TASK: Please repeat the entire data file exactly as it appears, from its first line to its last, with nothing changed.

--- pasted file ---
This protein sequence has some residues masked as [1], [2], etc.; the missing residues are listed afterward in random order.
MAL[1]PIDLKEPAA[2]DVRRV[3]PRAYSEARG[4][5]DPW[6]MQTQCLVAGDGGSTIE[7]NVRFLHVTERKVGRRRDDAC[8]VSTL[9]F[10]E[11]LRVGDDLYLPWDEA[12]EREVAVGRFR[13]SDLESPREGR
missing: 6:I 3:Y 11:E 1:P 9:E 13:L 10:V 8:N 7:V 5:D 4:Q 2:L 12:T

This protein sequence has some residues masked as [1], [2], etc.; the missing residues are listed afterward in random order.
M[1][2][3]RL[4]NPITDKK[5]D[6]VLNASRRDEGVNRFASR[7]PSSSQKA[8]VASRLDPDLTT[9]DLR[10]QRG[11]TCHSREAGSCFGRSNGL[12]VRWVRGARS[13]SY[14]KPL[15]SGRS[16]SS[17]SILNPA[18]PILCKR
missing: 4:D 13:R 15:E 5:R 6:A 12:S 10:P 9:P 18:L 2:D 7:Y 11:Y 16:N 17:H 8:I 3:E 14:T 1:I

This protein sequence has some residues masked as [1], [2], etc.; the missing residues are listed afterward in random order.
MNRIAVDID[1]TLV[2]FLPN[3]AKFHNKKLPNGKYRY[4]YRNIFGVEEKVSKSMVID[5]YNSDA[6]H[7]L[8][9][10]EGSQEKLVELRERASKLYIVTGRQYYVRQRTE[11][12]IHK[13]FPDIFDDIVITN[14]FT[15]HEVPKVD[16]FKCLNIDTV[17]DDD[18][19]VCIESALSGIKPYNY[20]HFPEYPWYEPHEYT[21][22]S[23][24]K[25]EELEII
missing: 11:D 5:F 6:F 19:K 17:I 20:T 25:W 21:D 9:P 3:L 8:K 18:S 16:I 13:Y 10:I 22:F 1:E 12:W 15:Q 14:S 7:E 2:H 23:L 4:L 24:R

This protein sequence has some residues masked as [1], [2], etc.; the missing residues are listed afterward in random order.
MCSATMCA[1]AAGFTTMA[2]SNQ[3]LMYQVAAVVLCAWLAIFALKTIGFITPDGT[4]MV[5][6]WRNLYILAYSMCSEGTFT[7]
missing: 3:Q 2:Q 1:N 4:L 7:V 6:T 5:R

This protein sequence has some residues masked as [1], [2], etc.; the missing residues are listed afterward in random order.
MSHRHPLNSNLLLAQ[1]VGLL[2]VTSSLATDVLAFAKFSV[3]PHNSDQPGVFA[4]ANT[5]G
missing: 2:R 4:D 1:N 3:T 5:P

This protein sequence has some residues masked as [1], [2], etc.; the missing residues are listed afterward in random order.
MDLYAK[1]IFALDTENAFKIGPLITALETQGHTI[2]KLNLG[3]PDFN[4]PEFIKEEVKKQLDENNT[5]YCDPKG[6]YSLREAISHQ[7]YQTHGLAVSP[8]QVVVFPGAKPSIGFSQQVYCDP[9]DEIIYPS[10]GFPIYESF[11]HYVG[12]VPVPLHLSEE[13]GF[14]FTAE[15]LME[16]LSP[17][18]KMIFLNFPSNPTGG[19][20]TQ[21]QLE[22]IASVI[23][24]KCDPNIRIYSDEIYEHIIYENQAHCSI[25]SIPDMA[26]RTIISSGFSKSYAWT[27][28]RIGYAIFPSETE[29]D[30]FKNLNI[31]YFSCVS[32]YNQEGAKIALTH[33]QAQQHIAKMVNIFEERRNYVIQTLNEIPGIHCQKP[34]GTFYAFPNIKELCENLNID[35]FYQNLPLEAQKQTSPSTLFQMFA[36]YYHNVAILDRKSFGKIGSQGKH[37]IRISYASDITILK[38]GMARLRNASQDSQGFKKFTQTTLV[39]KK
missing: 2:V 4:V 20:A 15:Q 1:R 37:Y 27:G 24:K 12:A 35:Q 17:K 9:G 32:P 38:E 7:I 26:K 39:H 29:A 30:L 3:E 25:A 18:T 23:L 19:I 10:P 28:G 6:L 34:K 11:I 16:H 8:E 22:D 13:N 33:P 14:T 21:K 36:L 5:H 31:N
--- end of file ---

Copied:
This protein sequence has some residues masked as [1], [2], etc.; the missing residues are listed afterward in random order.
MAL[1]PIDLKEPAA[2]DVRRV[3]PRAYSEARG[4][5]DPW[6]MQTQCLVAGDGGSTIE[7]NVRFLHVTERKVGRRRDDAC[8]VSTL[9]F[10]E[11]LRVGDDLYLPWDEA[12]EREVAVGRFR[13]SDLESPREGR
missing: 6:I 3:Y 11:E 1:P 9:E 13:L 10:V 8:N 7:V 5:D 4:Q 2:L 12:T

This protein sequence has some residues masked as [1], [2], etc.; the missing residues are listed afterward in random order.
M[1][2][3]RL[4]NPITDKK[5]D[6]VLNASRRDEGVNRFASR[7]PSSSQKA[8]VASRLDPDLTT[9]DLR[10]QRG[11]TCHSREAGSCFGRSNGL[12]VRWVRGARS[13]SY[14]KPL[15]SGRS[16]SS[17]SILNPA[18]PILCKR
missing: 4:D 13:R 15:E 5:R 6:A 12:S 10:P 9:P 18:L 2:D 7:Y 11:Y 16:N 17:H 8:I 3:E 14:T 1:I

This protein sequence has some residues masked as [1], [2], etc.; the missing residues are listed afterward in random order.
MNRIAVDID[1]TLV[2]FLPN[3]AKFHNKKLPNGKYRY[4]YRNIFGVEEKVSKSMVID[5]YNSDA[6]H[7]L[8][9][10]EGSQEKLVELRERASKLYIVTGRQYYVRQRTE[11][12]IHK[13]FPDIFDDIVITN[14]FT[15]HEVPKVD[16]FKCLNIDTV[17]DDD[18][19]VCIESALSGIKPYNY[20]HFPEYPWYEPHEYT[21][22]S[23][24]K[25]EELEII
missing: 11:D 5:F 6:F 19:K 17:I 20:T 25:W 21:D 9:P 3:L 8:K 18:S 16:I 13:Y 10:I 22:F 1:E 12:W 15:Q 14:S 7:E 2:H 23:L 4:L 24:R

This protein sequence has some residues masked as [1], [2], etc.; the missing residues are listed afterward in random order.
MCSATMCA[1]AAGFTTMA[2]SNQ[3]LMYQVAAVVLCAWLAIFALKTIGFITPDGT[4]MV[5][6]WRNLYILAYSMCSEGTFT[7]
missing: 3:Q 2:Q 1:N 4:L 7:V 6:T 5:R

This protein sequence has some residues masked as [1], [2], etc.; the missing residues are listed afterward in random order.
MSHRHPLNSNLLLAQ[1]VGLL[2]VTSSLATDVLAFAKFSV[3]PHNSDQPGVFA[4]ANT[5]G
missing: 2:R 4:D 1:N 3:T 5:P

This protein sequence has some residues masked as [1], [2], etc.; the missing residues are listed afterward in random order.
MDLYAK[1]IFALDTENAFKIGPLITALETQGHTI[2]KLNLG[3]PDFN[4]PEFIKEEVKKQLDENNT[5]YCDPKG[6]YSLREAISHQ[7]YQTHGLAVSP[8]QVVVFPGAKPSIGFSQQVYCDP[9]DEIIYPS[10]GFPIYESF[11]HYVG[12]VPVPLHLSEE[13]GF[14]FTAE[15]LME[16]LSP[17][18]KMIFLNFPSNPTGG[19][20]TQ[21]QLE[22]IASVI[23][24]KCDPNIRIYSDEIYEHIIYENQAHCSI[25]SIPDMA[26]RTIISSGFSKSYAWT[27][28]RIGYAIFPSETE[29]D[30]FKNLNI[31]YFSCVS[32]YNQEGAKIALTH[33]QAQQHIAKMVNIFEERRNYVIQTLNEIPGIHCQKP[34]GTFYAFPNIKELCENLNID[35]FYQNLPLEAQKQTSPSTLFQMFA[36]YYHNVAILDRKSFGKIGSQGKH[37]IRISYASDITILK[38]GMARLRNASQDSQGFKKFTQTTLV[39]KK
missing: 2:V 4:V 20:A 15:Q 1:R 37:Y 27:G 24:K 12:A 35:Q 17:K 9:G 32:P 38:E 7:I 26:K 39:H 29:A 30:L 3:E 25:A 18:T 23:L 19:I 10:P 28:G 6:L 34:K 11:I 16:H 8:E 22:D 13:N 33:P 14:T 21:K 36:L 5:H 31:N